Editor’s note: Sam Salama is senior research executive at Basis, London. 

While marketers are obsessed with logical and linear frameworks, all brands must face an inconvenient truth: much like the consumers they appeal to, brands are inconsistent and elusive entities with an existence driven more by paradoxes and contradictions than any reliable measure.

Effective advertising can be transformative – econometric data shows that on average, ads (across all media) deliver a total profit ROI of £3.24 in the long term.

Yet on the individual level advertising rarely persuades or converts consumers. And much to the dismay of marketers, it struggles to create brand advocates who buy the brand and nothing else. 

Imagine a world where advertising did have this magical persuasive ability. Brand growth would come from buyers who were extremely frequent, 100% loyal and who considered it to be highly differentiated among the competition.

In the real world we see the exact opposite. Brands rely on lots of very infrequent buyers to grow. These buyers purchase multiple brands in a given category. And they see brands in the category as largely similar.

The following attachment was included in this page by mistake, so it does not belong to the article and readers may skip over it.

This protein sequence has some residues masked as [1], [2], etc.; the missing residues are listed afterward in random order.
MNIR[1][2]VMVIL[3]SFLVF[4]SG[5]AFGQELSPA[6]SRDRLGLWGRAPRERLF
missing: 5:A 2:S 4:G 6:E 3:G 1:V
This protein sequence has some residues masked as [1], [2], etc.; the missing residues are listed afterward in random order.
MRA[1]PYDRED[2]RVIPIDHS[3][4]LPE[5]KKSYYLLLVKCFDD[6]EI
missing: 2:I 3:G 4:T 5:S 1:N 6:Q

So, what does advertising do? Its role is to provide a gentle nudge. It slightly increases consumers’ willingness to buy a brand at the moment of purchase by reminding them the brand exists and building memorable associations in their head. 

Humble work for such a transformative tool.

A central principle of neuroscience is that the brain is hardwired to save energy. It operates mostly on autopilot – ignoring most information and noticing only the unexpected and out of the ordinary. This means that for advertising to cut through, it needs to break expectations, showing something surprising or different. 

But for ads to be processed by consumers they must reinforce existing brand associations: they must stay the same. More consistent ...